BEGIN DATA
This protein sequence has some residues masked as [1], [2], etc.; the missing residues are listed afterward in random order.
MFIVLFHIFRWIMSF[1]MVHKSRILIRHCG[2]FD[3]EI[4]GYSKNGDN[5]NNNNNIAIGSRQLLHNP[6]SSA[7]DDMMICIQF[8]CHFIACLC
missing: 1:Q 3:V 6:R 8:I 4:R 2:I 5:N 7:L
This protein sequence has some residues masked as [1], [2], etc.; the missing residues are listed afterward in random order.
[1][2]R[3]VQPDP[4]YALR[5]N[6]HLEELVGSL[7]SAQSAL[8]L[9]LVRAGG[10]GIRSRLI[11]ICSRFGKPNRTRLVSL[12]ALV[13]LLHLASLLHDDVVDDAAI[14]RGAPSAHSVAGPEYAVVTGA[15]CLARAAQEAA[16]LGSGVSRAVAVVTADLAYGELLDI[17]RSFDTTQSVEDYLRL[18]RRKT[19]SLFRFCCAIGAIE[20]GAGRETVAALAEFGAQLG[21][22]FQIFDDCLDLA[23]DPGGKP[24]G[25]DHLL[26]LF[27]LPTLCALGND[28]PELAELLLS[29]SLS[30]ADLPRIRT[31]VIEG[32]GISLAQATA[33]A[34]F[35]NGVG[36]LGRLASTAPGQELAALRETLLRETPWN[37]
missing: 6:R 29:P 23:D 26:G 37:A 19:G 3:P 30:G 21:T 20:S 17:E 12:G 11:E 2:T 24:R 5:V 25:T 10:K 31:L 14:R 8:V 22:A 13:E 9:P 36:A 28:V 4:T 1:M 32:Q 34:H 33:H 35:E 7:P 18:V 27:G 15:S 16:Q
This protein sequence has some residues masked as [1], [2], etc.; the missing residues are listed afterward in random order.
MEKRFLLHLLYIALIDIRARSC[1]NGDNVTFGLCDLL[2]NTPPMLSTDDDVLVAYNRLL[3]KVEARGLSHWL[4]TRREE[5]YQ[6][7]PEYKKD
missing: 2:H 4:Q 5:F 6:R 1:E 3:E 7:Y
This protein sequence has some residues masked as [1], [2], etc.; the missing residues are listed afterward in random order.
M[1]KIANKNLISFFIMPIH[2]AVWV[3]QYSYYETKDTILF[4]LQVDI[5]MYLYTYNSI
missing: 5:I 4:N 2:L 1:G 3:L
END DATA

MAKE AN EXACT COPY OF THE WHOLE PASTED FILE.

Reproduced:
This protein sequence has some residues masked as [1], [2], etc.; the missing residues are listed afterward in random order.
MFIVLFHIFRWIMSF[1]MVHKSRILIRHCG[2]FD[3]EI[4]GYSKNGDN[5]NNNNNIAIGSRQLLHNP[6]SSA[7]DDMMICIQF[8]CHFIACLC
missing: 1:Q 3:V 6:R 8:I 4:R 2:I 5:N 7:L
This protein sequence has some residues masked as [1], [2], etc.; the missing residues are listed afterward in random order.
[1][2]R[3]VQPDP[4]YALR[5]N[6]HLEELVGSL[7]SAQSAL[8]L[9]LVRAGG[10]GIRSRLI[11]ICSRFGKPNRTRLVSL[12]ALV[13]LLHLASLLHDDVVDDAAI[14]RGAPSAHSVAGPEYAVVTGA[15]CLARAAQEAA[16]LGSGVSRAVAVVTADLAYGELLDI[17]RSFDTTQSVEDYLRL[18]RRKT[19]SLFRFCCAIGAIE[20]GAGRETVAALAEFGAQLG[21][22]FQIFDDCLDLA[23]DPGGKP[24]G[25]DHLL[26]LF[27]LPTLCALGND[28]PELAELLLS[29]SLS[30]ADLPRIRT[31]VIEG[32]GISLAQATA[33]A[34]F[35]NGVG[36]LGRLASTAPGQELAALRETLLRETPWN[37]
missing: 6:R 29:P 23:D 26:G 37:A 19:G 3:P 30:G 21:T 20:S 17:E 12:G 11:E 2:T 24:R 5:V 25:T 10:K 31:L 14:R 8:V 22:A 13:E 9:P 36:A 28:V 4:T 1:M 32:Q 34:H 33:H 35:E 7:P 18:V 27:G 15:S 16:Q
This protein sequence has some residues masked as [1], [2], etc.; the missing residues are listed afterward in random order.
MEKRFLLHLLYIALIDIRARSC[1]NGDNVTFGLCDLL[2]NTPPMLSTDDDVLVAYNRLL[3]KVEARGLSHWL[4]TRREE[5]YQ[6][7]PEYKKD
missing: 2:H 4:Q 5:F 6:R 1:E 3:E 7:Y
This protein sequence has some residues masked as [1], [2], etc.; the missing residues are listed afterward in random order.
M[1]KIANKNLISFFIMPIH[2]AVWV[3]QYSYYETKDTILF[4]LQVDI[5]MYLYTYNSI
missing: 5:I 4:N 2:L 1:G 3:L